Job growth in the San Francisco and San Jose metro areas remains strong, driven by a robust high tech sector and a recovering housing market. On a year-to-year basis payroll employment in the San Francisco metro area was up 2.7 percent in October, well above the U.S. average of 1.5 percent. On an absolute basis, San Francisco payroll employment remains well below the late 2007 pre-recession peak, which in turn was well below the late 2000 peak. So recent gains are good, but the metro area remains some 200,000 payroll jobs shy of its all-time peak employment level set in late 2000. The smaller San Jose metro area shows a similar pattern. October payroll employment was up 3.5 percent from a year ago. However, San Jose payroll employment remains more than 4,000 jobs shy of its early 2008 peak. Both areas were north of the U.S. unemployment rate of 7.8 percent in September. San Francisco barely, at 8.0 percent. San Jose more so, at 8.4 percent.
Improving labor markets are helping state tax revenues. October revenues exceeded expectations, reducing the state’s budget gap to 2.1 percent, and putting a balanced budget within reach. However, California is very exposed to the federal budget’s “Fiscal Cliff,” which has the potential to derail state budget progress.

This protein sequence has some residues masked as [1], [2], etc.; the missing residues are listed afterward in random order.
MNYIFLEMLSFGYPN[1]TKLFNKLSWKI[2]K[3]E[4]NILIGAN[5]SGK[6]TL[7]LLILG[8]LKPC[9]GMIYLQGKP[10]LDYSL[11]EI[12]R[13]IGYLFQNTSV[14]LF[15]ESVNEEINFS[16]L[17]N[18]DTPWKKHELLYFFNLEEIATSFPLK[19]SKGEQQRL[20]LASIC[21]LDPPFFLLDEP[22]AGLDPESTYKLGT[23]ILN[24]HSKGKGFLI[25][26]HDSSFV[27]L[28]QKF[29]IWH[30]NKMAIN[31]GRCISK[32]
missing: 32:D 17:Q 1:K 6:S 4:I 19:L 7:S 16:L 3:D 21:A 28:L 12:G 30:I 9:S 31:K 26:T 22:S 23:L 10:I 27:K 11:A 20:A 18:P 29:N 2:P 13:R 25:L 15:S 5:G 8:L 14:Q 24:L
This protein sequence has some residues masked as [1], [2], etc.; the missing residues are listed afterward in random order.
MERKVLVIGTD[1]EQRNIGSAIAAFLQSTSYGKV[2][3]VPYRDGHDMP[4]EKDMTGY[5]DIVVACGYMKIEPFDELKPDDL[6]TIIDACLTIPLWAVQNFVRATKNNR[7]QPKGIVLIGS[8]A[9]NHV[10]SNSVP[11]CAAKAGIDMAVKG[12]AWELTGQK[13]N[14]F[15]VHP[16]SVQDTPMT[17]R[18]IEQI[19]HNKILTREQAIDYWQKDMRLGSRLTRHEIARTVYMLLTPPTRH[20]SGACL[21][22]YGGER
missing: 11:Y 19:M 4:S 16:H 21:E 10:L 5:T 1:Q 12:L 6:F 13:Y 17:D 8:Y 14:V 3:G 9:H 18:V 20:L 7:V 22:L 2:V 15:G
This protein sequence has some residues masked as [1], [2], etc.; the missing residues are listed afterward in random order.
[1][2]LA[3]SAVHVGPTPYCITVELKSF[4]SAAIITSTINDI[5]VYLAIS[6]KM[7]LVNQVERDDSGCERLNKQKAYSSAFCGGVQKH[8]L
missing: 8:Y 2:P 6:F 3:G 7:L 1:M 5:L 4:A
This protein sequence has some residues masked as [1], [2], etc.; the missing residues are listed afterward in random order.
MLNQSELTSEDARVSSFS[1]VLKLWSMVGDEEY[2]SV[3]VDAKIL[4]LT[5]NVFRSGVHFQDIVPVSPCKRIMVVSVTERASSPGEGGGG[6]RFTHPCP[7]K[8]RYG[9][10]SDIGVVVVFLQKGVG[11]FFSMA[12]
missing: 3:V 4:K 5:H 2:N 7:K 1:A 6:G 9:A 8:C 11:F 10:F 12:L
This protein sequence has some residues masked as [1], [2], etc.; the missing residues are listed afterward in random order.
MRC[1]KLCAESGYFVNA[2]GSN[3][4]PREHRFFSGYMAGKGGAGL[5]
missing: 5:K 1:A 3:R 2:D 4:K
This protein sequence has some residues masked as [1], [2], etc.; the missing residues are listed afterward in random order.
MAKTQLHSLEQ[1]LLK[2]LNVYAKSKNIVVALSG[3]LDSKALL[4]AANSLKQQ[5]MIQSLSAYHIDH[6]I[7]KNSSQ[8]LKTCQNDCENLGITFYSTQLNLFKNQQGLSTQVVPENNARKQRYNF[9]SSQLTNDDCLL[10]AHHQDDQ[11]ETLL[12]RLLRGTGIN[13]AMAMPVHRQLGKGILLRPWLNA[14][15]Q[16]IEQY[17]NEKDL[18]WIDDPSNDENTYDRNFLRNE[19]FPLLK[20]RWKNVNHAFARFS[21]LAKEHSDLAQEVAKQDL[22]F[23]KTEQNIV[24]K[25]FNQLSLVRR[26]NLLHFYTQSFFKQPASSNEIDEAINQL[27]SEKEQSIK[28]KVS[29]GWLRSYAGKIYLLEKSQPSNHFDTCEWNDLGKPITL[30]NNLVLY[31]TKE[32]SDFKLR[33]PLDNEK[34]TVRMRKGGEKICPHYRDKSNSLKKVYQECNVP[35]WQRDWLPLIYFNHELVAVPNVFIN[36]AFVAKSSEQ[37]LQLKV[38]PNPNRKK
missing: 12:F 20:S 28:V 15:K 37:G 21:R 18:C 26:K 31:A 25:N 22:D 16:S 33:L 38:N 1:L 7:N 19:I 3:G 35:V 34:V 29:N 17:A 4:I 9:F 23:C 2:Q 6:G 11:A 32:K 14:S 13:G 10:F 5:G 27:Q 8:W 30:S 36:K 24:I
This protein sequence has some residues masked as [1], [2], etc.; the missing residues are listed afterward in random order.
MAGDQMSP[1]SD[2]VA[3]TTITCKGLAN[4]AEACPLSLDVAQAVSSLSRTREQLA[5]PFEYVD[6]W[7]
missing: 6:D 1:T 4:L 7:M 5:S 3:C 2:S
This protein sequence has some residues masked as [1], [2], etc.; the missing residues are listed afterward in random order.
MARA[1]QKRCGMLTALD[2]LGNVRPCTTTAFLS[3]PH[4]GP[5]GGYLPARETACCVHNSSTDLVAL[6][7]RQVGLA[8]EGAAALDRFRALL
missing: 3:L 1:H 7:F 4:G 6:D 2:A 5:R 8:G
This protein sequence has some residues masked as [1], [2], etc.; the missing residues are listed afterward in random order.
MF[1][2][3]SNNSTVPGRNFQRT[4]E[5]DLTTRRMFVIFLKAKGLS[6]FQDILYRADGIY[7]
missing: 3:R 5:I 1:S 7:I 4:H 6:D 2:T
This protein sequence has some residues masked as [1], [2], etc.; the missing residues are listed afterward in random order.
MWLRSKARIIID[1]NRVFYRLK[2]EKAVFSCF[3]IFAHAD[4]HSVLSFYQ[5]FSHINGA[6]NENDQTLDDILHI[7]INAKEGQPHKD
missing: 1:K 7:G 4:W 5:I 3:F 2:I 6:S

According to the latest Case-Shiller house price data, real estate markets in Northern California continue to strengthen. House prices for San Francisco were up 5.3 percent in August from a year earlier, above the Case-Shiller 20-City composite index, which gained 2.0 percent. Some of the gain in house price indexes in Northern California, and in many other regions, is due to a declining share of distressed properties for sale. However, it is safe to say that real estate fundamentals are tightening across the region. According to a recent study, San Jose has the lowest housing vacancy rate in the country at 4.3 percent for the year 2011.
Click here for the complete 2012Q4 Northern California Regional Economic Update: NorthernCA 2012Q4.